Dan Gibson leads a new breed of bioengineers, called genome writers, who use DNA to design and build new products powering the next industrial revolution.

Why you should listen

In 2004, Dan Gibson was drawn to a project at the J. Craig Venter Institute: to build a synthetic cell from scratch. Within days, he was on a path to creating synthetic life alongside genomics pioneers. But to build a whole genome from scratch, Gibson had to first invent new methods to assemble DNA. One method, dubbed the "Gibson Assembly," became a game changer, and a series of firsts followed: first synthetic bacterial genome, first synthetic cell, first minimal cell. Today, these discoveries inform the design of synthetic DNA used for new medicines.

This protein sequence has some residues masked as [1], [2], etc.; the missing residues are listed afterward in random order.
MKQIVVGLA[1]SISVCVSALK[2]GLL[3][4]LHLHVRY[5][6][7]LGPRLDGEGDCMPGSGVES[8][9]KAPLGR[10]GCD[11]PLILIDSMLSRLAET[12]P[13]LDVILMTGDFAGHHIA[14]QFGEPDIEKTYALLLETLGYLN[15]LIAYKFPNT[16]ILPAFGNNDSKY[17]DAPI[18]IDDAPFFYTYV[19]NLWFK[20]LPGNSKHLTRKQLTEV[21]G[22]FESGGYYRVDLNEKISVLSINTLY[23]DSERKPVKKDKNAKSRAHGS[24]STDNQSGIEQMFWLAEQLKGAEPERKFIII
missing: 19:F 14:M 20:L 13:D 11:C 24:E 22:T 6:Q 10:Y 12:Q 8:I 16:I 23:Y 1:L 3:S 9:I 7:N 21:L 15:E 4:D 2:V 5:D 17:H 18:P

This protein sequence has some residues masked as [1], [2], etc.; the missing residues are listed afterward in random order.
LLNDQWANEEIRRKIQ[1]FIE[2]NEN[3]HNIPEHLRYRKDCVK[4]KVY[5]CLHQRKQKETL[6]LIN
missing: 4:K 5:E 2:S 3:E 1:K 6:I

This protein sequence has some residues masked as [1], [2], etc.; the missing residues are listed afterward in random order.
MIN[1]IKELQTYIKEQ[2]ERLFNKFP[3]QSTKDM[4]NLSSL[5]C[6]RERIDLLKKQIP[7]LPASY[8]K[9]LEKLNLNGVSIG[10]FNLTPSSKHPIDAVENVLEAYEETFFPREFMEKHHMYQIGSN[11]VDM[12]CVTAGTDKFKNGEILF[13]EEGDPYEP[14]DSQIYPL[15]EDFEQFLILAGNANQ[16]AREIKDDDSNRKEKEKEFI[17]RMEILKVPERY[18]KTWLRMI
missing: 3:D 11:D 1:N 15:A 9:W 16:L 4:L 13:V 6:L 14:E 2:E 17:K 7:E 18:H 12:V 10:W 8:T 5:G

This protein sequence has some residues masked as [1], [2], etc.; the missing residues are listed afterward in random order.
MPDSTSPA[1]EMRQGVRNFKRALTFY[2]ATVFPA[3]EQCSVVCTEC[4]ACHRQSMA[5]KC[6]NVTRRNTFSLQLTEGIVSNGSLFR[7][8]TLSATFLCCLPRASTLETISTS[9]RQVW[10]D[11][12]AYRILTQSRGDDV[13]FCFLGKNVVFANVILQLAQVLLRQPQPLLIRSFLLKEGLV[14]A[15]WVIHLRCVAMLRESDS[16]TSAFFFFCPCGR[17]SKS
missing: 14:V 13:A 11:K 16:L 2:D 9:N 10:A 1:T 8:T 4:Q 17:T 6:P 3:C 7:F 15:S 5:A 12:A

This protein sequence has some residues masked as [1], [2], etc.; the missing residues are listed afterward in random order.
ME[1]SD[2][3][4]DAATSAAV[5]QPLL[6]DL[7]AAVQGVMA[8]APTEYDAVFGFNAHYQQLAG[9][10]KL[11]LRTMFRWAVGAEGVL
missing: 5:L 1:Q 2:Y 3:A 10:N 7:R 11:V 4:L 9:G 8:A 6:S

Gibson's teams at SGI and SGI-DNA recently introduced the world's first biologic teleporter, called the Digital-to-Biological Converter (DBC), which turns digital code into functional biologics in the form of DNA, RNA and proteins without human intervention. Imagine a future where digital code is emailed to DBCs at hospitals around the world to deliver personalized medicine at a patient's bedside.

More news and ideas from Dan Gibson

Live from TED2018

Body electric: Notes from Session 9 of TED2018

April 13, 2018

During the week of TED, it’s tempting to feel like a brain in a jar — to think on a highly abstracted, intellectual, hypertechnical level about every single human issue. But the speakers in this session remind us that we’re still just made of meat. And that our carbon-based life forms aren’t problems to be […]

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